Free online CPD event with UK Parliament for teachers of pupils aged 5-11

UK Parliament is running a free online event for primary school teachers.

 

Your UK Parliament: engaging pupils aged 5-11

Take part in this free online CPD event to explore how your pupils can engage in the work of UK Parliament and how you can bring this to life in your classroom. 

 

Sign up to: 

  • Discover stories that will hook your pupils’ interest and show how UK Parliament works 
  • Explore free, curricula-linked resources and other opportunities to engage your pupils with UK Parliament

 

Special guests include Sarah Binstead-Chapman, Senior Doorkeeper in the House of Commons. 

 

Book your place now

Plasma Clean expands into infection control market with innovative solutions proven to kill SARS-CoV-2 in education facilities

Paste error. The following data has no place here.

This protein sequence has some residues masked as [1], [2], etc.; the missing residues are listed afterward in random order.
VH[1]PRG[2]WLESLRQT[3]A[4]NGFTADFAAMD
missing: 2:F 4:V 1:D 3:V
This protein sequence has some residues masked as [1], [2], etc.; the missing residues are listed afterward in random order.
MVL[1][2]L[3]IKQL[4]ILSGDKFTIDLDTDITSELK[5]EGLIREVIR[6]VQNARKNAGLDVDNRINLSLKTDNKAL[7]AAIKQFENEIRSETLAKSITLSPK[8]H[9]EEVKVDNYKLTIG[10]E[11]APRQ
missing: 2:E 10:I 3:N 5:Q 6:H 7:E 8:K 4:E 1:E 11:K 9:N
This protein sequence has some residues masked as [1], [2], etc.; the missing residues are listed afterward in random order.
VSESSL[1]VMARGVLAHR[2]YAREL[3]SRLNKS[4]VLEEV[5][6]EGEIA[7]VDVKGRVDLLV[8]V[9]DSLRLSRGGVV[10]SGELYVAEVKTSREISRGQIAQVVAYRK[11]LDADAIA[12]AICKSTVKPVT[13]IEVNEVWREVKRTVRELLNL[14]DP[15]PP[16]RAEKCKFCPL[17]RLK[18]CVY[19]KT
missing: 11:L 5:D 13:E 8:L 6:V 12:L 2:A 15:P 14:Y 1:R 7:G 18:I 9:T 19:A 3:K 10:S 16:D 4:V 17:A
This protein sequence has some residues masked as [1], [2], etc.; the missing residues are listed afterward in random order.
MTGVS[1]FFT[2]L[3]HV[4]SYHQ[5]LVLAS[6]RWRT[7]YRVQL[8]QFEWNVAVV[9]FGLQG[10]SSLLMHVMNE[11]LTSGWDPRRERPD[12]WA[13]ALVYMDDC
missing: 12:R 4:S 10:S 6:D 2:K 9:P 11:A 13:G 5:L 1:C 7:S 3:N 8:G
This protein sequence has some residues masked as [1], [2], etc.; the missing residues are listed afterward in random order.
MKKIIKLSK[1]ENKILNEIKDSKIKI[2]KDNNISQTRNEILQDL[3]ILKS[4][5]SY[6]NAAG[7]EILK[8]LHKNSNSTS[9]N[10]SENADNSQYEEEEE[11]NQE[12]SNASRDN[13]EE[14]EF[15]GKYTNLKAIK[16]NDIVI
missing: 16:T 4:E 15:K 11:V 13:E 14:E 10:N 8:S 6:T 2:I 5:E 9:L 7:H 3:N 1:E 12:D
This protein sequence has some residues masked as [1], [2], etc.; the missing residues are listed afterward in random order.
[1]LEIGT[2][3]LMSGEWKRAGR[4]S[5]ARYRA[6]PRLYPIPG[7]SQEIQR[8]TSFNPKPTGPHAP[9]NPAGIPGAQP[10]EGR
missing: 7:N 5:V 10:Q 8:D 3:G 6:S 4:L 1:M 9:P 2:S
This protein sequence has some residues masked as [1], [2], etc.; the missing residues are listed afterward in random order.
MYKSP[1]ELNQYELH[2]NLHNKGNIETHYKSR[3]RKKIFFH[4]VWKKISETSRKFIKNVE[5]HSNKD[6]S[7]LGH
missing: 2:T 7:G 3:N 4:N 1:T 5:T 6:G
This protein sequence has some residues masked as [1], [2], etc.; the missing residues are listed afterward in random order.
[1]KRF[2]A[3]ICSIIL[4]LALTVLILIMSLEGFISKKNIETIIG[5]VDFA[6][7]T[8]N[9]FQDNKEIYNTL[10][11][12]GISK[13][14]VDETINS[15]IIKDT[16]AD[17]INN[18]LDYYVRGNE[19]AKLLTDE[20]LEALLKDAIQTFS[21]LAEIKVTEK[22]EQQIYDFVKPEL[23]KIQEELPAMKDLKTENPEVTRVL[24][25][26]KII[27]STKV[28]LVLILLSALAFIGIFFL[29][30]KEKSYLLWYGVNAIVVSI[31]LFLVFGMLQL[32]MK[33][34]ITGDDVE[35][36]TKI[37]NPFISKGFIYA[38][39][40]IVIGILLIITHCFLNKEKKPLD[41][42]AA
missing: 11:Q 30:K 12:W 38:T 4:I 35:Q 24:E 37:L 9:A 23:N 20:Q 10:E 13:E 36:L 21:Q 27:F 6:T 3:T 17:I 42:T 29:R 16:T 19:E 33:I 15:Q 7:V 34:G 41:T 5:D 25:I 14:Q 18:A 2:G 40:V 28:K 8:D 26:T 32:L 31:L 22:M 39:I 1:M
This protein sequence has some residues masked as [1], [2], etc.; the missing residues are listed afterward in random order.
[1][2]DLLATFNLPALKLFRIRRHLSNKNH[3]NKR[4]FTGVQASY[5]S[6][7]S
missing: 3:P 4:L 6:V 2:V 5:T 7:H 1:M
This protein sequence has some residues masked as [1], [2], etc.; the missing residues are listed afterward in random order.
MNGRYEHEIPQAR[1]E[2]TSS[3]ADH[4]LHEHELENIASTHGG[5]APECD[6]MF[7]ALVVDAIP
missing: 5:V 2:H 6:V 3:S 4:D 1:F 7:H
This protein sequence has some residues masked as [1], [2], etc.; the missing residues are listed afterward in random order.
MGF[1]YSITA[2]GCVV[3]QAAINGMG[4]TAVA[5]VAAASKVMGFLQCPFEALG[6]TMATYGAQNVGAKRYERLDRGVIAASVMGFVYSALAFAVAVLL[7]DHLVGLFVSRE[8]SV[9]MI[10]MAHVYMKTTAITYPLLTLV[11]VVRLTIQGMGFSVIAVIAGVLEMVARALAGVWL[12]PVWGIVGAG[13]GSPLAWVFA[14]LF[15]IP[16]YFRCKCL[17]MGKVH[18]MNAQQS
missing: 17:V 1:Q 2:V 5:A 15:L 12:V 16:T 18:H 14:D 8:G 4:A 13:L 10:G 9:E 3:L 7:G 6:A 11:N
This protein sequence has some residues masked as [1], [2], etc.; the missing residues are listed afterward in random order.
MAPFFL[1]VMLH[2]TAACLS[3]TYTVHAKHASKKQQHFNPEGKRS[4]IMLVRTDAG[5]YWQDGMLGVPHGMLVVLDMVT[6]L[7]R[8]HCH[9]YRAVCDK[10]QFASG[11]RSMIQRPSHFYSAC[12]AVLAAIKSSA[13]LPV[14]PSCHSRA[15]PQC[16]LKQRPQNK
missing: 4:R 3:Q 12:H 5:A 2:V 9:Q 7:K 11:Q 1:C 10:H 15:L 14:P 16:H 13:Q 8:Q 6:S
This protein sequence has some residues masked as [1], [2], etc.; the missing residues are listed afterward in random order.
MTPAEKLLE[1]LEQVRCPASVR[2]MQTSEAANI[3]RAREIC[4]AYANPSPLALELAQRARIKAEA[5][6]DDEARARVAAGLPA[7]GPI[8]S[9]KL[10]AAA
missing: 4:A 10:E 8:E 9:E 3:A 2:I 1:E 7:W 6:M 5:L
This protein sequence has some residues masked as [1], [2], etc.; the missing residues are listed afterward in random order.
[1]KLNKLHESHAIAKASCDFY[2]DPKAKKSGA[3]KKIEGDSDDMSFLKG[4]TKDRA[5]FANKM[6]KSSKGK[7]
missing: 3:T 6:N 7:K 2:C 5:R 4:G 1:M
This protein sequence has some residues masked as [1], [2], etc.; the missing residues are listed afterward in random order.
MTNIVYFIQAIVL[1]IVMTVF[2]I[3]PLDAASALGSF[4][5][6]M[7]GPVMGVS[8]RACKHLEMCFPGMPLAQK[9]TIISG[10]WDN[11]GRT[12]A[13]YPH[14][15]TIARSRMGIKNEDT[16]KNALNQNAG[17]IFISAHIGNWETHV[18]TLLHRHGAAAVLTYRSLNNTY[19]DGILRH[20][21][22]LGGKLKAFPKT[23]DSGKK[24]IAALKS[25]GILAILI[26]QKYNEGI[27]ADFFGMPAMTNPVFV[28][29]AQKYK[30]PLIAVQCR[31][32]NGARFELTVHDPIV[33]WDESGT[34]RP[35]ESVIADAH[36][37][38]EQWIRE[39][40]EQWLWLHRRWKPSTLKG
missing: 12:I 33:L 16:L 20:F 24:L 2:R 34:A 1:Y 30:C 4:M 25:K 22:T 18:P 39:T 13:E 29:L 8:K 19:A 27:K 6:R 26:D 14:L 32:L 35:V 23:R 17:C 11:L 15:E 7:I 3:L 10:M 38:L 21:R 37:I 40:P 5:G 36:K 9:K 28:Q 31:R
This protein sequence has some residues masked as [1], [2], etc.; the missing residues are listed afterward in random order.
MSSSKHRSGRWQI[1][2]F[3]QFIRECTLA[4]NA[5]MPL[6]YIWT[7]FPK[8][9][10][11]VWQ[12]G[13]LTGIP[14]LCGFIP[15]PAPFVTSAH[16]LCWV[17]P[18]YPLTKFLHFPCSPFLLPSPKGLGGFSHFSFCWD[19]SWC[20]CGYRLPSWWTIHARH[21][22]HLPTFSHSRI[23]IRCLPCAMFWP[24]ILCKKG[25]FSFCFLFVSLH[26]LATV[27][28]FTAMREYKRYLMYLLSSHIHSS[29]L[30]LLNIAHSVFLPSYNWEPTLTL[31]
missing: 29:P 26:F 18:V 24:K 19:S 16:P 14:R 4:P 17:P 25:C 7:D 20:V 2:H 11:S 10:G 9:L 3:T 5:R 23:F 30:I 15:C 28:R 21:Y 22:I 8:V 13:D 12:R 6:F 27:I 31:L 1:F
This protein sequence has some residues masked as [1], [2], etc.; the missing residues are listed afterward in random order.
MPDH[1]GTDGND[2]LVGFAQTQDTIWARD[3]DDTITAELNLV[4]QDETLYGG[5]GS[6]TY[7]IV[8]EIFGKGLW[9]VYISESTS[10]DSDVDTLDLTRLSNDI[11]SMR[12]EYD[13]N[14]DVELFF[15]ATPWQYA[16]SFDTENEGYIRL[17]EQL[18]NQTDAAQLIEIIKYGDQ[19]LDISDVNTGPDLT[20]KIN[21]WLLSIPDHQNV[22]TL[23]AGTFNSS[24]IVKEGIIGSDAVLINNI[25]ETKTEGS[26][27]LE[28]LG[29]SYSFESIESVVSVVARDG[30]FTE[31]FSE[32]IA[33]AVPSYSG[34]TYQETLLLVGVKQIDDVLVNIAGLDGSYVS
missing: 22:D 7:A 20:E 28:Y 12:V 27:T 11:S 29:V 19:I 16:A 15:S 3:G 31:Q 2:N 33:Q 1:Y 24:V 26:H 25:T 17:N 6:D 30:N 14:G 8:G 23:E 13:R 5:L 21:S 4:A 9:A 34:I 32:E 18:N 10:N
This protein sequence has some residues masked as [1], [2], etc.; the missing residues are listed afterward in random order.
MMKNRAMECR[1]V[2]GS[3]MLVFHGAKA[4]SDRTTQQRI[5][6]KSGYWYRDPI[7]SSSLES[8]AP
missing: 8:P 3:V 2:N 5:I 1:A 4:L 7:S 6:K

Plasma Clean, trusted pioneers in innovative and affordable infection prevention solutions, is helping businesses to keep running safely with its infection control range proven to kill SARS-CoV-2 with an exposure time of 0.25 seconds in line with ASHRAE design guidance. 

 

Boasting a 99% disinfection rate against bacteria and viruses, including SARS-CoV-2, the virus responsible for COVID-19, Plasma Clean is supporting the education sector to create cleaner, safer environments. 

 

Dedicated to improving air quality for the last 13 years, and with research at its heart, Plasma Clean’s new range includes RoomKlean, a cost-effective and easy-fit Upper Room UVC solution that uses UVGI technology to offer the continuous disinfection of harmful microbes and kill unwanted germs in minutes.